Hepatocellular carcinoma (HCC) is the most common primary liver cancer with a 5-year survival rate of <20%, and it was the sixth leading cause of cancer mortality in 2020. One of the most commonly mutated genes in HCC is β-catenin (CTNNB1), accounting for ~20-40% of patients with HCC and leading to constitutively active Wnt signaling. Due to the necessity of Wnt signaling in healthy liver tissue, there are few precision medicine-based treatments for patients with either CTNNB1-mutated HCC or HCC as a whole. Instead of targeting specific mutated protein(s), this research focuses on analyzing dysregulated pathways downstream that are susceptible to treatment. Our aim is to characterize the effects of mutated CTNNB1 on lipid metabolism and tumorigenesis. To understand the role of lipid metabolism in HCC, we screened 194 metabolic/protease-related compounds using our lab's transgenic CTNNB1 zebrafish model of HCC. Wild-type and transgenic larvae were exposed to either DMSO control or experimental compound from 3 to 6 days post fertilization (dpf), and liver size was recorded at 6 dpf. Compounds that decreased liver size in transgenic zebrafish were considered positive hits. We confirmation-tested 10 compounds with additional doses and greater sample sizes. Our results showed that FAAH-IN2 and pitavastatin decreased larval liver size in transgenic zebrafish, while GSK1940029 increased liver size. To further characterize these compounds' effects, we used oil red-o staining to analyze changes in lipid storage. Our work successfully identified key compounds that significantly affect larval liver size in transgenic zebrafish. These findings could lead to better treatments for both CTNNB1-mutated HCC and HCC as a whole. Future work includes studying differences in hepatocyte proliferation and analyzing alterations in immune cell migration in zebrafish treated with FAAH-IN2, pitavastatin, and GSK1940029, as well as continued confirmation testing in remaining compounds.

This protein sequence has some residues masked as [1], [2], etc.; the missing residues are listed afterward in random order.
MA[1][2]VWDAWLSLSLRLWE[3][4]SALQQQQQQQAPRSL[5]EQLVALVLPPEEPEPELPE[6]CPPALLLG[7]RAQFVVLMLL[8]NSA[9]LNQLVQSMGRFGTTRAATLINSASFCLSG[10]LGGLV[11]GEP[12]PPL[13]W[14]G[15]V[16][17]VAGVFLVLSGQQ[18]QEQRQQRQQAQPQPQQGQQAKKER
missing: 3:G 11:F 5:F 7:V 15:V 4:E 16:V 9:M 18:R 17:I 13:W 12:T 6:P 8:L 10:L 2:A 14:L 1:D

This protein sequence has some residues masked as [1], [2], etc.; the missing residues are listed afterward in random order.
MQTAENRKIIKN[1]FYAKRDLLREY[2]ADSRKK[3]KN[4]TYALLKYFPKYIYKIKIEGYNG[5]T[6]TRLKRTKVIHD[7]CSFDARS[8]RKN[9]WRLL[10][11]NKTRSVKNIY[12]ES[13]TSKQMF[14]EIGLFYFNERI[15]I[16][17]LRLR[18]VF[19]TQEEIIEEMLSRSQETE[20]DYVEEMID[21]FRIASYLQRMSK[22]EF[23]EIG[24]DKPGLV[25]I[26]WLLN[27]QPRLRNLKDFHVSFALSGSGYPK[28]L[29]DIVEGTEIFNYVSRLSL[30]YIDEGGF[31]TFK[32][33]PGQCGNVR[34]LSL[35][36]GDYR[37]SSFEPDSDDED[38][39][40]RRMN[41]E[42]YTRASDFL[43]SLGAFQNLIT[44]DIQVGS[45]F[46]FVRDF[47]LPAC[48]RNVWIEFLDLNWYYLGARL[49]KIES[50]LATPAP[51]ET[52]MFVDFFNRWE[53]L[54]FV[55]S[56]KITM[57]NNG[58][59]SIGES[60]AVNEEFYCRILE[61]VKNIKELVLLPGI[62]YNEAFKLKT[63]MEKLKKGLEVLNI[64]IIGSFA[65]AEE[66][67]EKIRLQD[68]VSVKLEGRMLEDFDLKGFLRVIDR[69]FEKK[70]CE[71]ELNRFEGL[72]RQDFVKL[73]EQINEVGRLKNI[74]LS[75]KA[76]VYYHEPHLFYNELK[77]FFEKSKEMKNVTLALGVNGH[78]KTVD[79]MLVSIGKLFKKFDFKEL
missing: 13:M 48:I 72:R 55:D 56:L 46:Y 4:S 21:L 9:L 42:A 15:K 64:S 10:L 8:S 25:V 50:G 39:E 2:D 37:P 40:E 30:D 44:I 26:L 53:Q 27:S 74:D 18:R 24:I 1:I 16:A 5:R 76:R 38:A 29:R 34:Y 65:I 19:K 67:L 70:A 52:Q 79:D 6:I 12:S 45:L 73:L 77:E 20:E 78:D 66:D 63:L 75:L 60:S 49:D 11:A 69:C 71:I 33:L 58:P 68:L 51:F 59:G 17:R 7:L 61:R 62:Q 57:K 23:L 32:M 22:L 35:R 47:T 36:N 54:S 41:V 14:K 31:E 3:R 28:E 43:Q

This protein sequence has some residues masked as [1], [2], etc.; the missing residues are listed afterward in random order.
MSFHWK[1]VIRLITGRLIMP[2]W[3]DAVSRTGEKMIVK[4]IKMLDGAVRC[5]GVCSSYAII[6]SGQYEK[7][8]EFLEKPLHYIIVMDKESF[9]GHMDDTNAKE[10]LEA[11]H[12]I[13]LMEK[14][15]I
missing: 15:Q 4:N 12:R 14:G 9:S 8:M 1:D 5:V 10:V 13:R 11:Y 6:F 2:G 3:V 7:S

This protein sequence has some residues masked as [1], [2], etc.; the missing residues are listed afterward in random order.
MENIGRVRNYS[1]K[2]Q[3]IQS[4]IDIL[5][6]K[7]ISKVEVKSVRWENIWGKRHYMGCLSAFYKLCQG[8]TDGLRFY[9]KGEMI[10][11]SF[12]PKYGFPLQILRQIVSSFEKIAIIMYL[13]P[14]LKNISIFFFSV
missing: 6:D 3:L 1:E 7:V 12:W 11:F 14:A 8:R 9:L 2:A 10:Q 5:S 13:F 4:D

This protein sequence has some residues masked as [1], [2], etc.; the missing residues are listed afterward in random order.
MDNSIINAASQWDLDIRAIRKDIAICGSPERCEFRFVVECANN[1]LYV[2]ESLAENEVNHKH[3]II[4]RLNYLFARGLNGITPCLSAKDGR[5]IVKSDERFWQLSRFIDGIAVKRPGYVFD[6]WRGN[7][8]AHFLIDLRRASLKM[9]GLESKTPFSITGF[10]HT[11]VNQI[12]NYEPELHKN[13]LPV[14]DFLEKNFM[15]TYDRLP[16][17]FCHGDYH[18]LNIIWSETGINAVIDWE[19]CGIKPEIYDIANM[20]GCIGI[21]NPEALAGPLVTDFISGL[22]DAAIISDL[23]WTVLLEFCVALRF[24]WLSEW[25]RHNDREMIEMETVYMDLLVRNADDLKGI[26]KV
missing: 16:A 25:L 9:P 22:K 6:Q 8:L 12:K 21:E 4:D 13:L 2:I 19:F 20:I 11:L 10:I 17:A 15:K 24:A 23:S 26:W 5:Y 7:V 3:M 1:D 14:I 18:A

University / Institution: University of Utah
Format: In Person
SESSION C (1:45-3:15PM)
Area of Research: Health & Medicine
Faculty Mentor: Kimberley Evason
Location: Sill Center Conference Room (2:45pm)